Posts: 9987
From: Rochester, NY 14650-1922
Registered: Jan 2000


 - posted 03-07-2001 12:56 PM      Profile for John Pytlak   Author's Homepage   Email John Pytlak   Send New Private Message       Edit/Delete Post 
I agree with Darryl that reel-to-reel operation would have advantages for a single or two screen drive-in, especially regarding the programming flexibility. But it does entail the added cost of two projectors/lamps per screen as compared to a single projector and platter.

Keeping the booth and film clean is especially important in a drive-in. Lots of gritty dirt flying about, so use an on-line film cleaner to keep the film clean. A sealed or tile floor will be easier to keep clean. Use a door mat to clean shoes before entering. Use a vacuum cleaner and damp mopping to keep the floor and work surfaces clean. Fortunately, Kodak VISION print film has a conductive antistatic coating on the base side to greatly reduce static attraction of dirt particles to the film.

A freshly painted screen makes a world of difference for a bright image. For a matte white painted screen, figure 5 watts per square foot of screen area if you hope to get anywhere near the SMPTE aim of 16 footlamberts. Unfortunately, even a 6000 watt lamp will be lucky to light a 40x96 foot painted screen to only 5 footlamberts, so SMPTE Recommended Practice RP12 allows some flexibility for drive-ins.

Bugs and critters can be a problem too. In my drive-in days, rats were a constant problem on late night lot patrols, and I chased a few out of the booth too. Keep the lot clean and the dumpsters sealed.

------------------
John P. Pytlak, Senior Technical Specialist
Worldwide Technical Services, Entertainment Imaging
Eastman Kodak Company
Research Labs, Building 69, Room 7419
Rochester, New York, 14650-1922 USA
Tel: 716-477-5325 Cell: 716-781-4036 Fax: 716-722-7243
E-Mail: john.pytlak@kodak.com
Web site: http://www.kodak.com/go/motion


Dave Bird
Jedi Master Film Handler

Posts: 685
From: Perth, Ontario, Canada
Registered: Jun 2000


 - posted 03-07-2001 03:00 PM      Profile for Dave Bird   Author's Homepage   Email Dave Bird   Send New Private Message       Edit/Delete Post 
Following the 5W/sq.ft. rule, would require a 19,200W lamp for a screen the size John mentions! Assuming everything else is good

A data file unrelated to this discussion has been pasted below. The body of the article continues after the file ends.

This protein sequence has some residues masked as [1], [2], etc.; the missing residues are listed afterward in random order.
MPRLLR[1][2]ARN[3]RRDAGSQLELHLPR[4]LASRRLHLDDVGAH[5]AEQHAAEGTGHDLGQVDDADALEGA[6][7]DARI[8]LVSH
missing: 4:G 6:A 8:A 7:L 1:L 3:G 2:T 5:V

(screen condition, lenses and alignment), is wattage constant? By that I mean, if a 4K lamp achieves 16 footlamberts (on a 18.5 by 43.5 foot screen lets say), does it follow that half the wattage (2K) gets us 8 fl,
1K - 4fl? And do we need more or less light for "flat" 1.85:1?

John Pytlak
Film God

Posts: 9987
From: Rochester, NY 14650-1922
Registered: Jan 2000


 - posted 03-07-2001 03:34 PM      Profile for John Pytlak   Author's Homepage   Email John Pytlak   Send New Private Message       Edit/Delete Post 
The 5 watts per square foot is a "rule of thumb" for lighting up a matte white (gain = 1.0) screen, and will vary with the efficiency of the system (e.g., shutter type, mirror collection efficiency, lens f/number, losses in port glass, alignment, etc.).

In general, light output will be proportional to lamp power (watts), but as the lamp gets really large, it is more difficult to focus the larger plasma arc at the 35mm film aperture efficiently.

The "flat" 1.85:1 format is less efficient than the "scope" format, because the (generally) circular beam of light from the lamphouse is "cropped" more by the smaller aperture:
http://www.kodak.com/US/en/motion/newsletters/reel/february97/pytlak.shtml

------------------
John P. Pytlak, Senior Technical Specialist
Worldwide Technical Services, Entertainment Imaging
Eastman Kodak Company
Research Labs, Building 69, Room 7419
Rochester, New York, 14650-1922 USA
Tel: 716-477-5325 Cell: 716-781-4036 Fax: 716-722-7243
E-Mail: john.pytlak@kodak.com
Web site: http://www.kodak.com/go/motion